The currencies of countries around the world are fiat instruments, meaning that they have no backing by anything other than the full faith and credit of the nations that issue the legal tender.In the past, many currencies used gold and silver to provide support for the foreign exchange instruments, but the metals prevented countries from making significant changes in the money supply to address sudden changes in economic conditions.
Meanwhile, some countries with substantial natural resources that account for revenue and tax receipts have an implicit backing for their legal tender. The ability to extract commodities from the crust of the earth within a nation’s borders or grow crops that feed the world allows for exports and revenue flows. While those countries have fiat currencies in the international financial system, the implied backstop of commodity production makes them commodity currencies.
Commodities provide support for some foreign exchange instruments
The fundamental equation in the world of commodities often dictates the path of least resistance for prices. While demand is ubiquitous as all people around the globe are consumers of raw materials, production tends to be a local affair.
Commodity output depends on geology when it comes to energy, metals, and minerals. Soil, access to water, and climate make some areas of the world best-suited for growing agricultural products. Chile is the world’s leading producer of copper. The vast majority of cocoa beans, the primary ingredient in chocolate, come from the Ivory Coast and Ghana, two countries in West Africa.
In Chile and the African nations, the production of the raw materials accounts for a significant amount of revenues and employs many people, making them a critical factor when it comes to economic growth. Meanwhile, the Australian and Canadian currencies are highly sensitive to commodity prices as both nations are significant producers and exporters of the raw materials to consumers around the globe.
Australia and Canada have commodity currencies
Australia and Canada produce a wide range of agricultural and energy products, as well as metals and minerals. Australia’s geographical proximity to China, the world’s most populous nation with the second-leading economy, makes it a supermarket for the Asian country. Canada borders on the US, the wealthiest consuming nation on the earth. Therefore, Australia and Canada are both commodity supermarkets for a substantial addressable market of consumers.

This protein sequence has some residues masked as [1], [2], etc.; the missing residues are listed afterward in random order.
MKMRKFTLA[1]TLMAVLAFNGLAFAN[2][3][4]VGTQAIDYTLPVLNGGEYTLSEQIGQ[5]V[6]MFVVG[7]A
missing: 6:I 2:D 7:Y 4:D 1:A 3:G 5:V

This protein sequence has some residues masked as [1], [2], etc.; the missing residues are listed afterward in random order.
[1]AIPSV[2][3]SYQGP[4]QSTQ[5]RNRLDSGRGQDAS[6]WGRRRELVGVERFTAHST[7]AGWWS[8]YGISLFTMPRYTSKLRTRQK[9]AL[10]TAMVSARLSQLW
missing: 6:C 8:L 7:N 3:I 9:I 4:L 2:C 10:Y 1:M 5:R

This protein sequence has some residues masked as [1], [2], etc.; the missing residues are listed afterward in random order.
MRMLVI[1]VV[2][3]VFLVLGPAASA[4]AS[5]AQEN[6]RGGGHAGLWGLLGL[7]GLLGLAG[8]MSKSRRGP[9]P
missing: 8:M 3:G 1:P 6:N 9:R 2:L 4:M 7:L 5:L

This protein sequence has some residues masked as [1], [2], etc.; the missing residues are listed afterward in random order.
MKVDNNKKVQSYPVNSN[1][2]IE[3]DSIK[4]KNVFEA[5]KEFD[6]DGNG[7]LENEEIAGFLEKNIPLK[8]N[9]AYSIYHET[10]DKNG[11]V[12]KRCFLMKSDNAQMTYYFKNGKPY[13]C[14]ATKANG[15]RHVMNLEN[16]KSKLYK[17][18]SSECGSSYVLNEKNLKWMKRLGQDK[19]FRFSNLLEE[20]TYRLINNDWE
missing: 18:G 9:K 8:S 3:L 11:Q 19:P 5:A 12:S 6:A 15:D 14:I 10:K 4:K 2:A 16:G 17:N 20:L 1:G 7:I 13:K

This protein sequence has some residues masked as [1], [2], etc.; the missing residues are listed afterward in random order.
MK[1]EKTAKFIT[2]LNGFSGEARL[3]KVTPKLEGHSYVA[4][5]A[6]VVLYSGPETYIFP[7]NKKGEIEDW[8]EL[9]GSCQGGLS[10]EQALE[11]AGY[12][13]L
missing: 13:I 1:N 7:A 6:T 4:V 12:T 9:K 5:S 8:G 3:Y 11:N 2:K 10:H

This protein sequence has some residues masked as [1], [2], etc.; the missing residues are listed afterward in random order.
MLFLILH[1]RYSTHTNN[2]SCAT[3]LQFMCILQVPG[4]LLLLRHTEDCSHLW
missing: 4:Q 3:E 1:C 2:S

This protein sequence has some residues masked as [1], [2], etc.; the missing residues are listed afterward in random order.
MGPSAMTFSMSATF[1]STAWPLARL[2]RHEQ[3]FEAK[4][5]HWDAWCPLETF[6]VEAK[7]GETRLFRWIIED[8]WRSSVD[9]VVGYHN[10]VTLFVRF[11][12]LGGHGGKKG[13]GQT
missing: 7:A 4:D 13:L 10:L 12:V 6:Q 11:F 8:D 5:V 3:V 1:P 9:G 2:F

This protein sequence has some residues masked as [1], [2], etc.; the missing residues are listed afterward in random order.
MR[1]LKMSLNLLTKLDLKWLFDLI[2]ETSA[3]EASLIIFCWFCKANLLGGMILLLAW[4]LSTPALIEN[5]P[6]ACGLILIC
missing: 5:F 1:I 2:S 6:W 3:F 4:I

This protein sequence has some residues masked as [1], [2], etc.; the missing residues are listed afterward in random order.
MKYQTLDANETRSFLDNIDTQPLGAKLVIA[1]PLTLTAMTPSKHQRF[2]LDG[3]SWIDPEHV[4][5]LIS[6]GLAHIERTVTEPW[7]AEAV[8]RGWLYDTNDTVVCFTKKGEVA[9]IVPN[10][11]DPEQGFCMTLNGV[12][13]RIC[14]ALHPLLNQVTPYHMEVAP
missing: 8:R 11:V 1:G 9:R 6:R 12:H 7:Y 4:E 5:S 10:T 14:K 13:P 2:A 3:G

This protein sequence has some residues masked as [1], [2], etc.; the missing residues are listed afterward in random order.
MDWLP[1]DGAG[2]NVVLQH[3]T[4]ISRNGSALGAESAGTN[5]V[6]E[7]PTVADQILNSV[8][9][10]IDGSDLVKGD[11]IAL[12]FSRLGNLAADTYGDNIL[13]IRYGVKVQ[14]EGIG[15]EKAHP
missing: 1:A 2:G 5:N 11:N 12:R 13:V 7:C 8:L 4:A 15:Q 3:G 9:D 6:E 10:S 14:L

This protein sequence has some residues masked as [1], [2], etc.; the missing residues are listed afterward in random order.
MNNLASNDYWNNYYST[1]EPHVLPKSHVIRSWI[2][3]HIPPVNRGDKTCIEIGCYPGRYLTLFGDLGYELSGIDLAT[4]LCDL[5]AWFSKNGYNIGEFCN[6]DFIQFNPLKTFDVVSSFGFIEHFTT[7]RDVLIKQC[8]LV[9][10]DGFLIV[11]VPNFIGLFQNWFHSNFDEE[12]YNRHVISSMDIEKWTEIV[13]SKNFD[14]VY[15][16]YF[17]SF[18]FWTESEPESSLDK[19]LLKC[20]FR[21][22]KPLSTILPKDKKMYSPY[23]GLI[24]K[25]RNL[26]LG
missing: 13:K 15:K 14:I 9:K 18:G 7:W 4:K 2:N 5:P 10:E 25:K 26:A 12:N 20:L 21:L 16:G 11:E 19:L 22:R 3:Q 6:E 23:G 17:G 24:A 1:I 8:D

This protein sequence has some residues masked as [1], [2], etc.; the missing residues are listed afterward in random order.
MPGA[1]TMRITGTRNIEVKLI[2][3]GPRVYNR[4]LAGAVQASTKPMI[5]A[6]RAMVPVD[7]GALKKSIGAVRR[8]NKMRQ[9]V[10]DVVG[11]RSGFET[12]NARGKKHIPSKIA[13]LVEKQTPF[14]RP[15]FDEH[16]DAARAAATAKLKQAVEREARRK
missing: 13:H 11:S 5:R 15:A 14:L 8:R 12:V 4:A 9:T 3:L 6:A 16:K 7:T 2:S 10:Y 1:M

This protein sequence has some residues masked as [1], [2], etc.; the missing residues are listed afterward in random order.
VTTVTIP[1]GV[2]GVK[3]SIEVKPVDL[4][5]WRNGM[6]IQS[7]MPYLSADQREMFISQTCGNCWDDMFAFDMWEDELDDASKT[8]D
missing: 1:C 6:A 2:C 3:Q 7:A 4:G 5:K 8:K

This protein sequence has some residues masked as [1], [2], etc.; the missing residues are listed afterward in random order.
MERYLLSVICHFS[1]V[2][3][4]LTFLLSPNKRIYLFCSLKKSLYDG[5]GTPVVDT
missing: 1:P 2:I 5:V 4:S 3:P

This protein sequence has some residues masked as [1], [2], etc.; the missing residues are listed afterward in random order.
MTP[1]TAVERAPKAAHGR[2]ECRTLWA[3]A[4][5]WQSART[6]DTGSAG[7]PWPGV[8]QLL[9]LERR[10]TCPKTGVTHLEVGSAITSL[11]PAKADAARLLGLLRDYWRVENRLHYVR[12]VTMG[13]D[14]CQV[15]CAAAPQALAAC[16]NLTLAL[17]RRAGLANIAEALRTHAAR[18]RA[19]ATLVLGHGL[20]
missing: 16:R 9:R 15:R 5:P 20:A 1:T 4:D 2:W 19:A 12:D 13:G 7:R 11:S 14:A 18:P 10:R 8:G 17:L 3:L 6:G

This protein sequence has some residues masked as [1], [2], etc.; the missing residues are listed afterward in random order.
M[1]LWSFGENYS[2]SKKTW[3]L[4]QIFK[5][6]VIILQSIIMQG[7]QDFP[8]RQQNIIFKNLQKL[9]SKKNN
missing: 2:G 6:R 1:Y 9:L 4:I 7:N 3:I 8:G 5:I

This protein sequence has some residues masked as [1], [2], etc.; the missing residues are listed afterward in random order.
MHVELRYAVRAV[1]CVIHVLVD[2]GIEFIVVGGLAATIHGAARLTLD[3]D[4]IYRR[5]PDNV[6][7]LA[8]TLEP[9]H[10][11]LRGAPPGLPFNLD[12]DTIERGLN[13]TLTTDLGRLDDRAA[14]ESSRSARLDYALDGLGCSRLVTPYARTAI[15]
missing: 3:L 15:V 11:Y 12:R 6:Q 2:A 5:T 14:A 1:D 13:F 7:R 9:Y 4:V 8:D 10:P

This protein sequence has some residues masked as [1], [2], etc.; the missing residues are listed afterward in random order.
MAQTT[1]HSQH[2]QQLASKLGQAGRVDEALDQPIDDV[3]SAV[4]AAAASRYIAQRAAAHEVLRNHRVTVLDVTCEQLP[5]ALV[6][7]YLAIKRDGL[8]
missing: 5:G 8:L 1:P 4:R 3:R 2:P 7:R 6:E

In 2011, commodity prices reached highs, and the price action in the Australian and Canadian currencies versus the US dollar shows their sensitivity to raw material prices.
The quarterly chart of the Australian versus the US dollar currency pair highlights that highs in commodity prices in 2011 took the foreign exchange relationship to its all-time high of $1.1005. The price spike to the downside during the first quarter of 2020 that took the A$ to $0.5510 came on the back of a deflationary spiral caused by the global Coronavirus pandemic that sent many raw material prices to multiyear lows.
Canada is a significant oil-producing nation. In 2008, the price of nearby oil futures rose to an all-time peak of over $147 per barrel.
The quarterly chart of the Canadian versus the US dollar currency pair shows that the record high came in late 2007 at $1.1043 as the price of oil was on its way to the record peak. The highs in raw material prices in 2011 took the C$ to a lower high of $1.0618. The deflationary spiral in March 2020 pushed the C$ to a low of $0.6820 against the US dollar.
Both the Australian and Canadian dollars are commodity currencies that move higher and lower with raw material prices over time.
Brazil’s real also tracks the prices of some commodities
Brazil is an emerging market, but the most populous nation in South America with the leading GDP in the region is a significant producer of commodities. The price relationship between the Brazilian real and the US dollar is another example of how the multiyear highs in commodity prices in 2011 sent the value of a commodity-sensitive currency to a high.
The quarterly chart of the Brazilian real versus the US dollar currency pair shows that the real reached a record high of $0.65095 against the US dollar in 2011 when commodity prices reached a peak.
While the Australian and Canadian dollar and Brazilian real are fiat currencies, they each reflect the price action in the raw material markets, making them commodity currencies. The foreign exchange instruments may not have express backing of the nation’s raw material production; there is an implied backing as higher commodity prices lift the local economies and government tax revenues. Commodity currencies can serve as proxies for the asset class as they move higher and lower with raw material prices.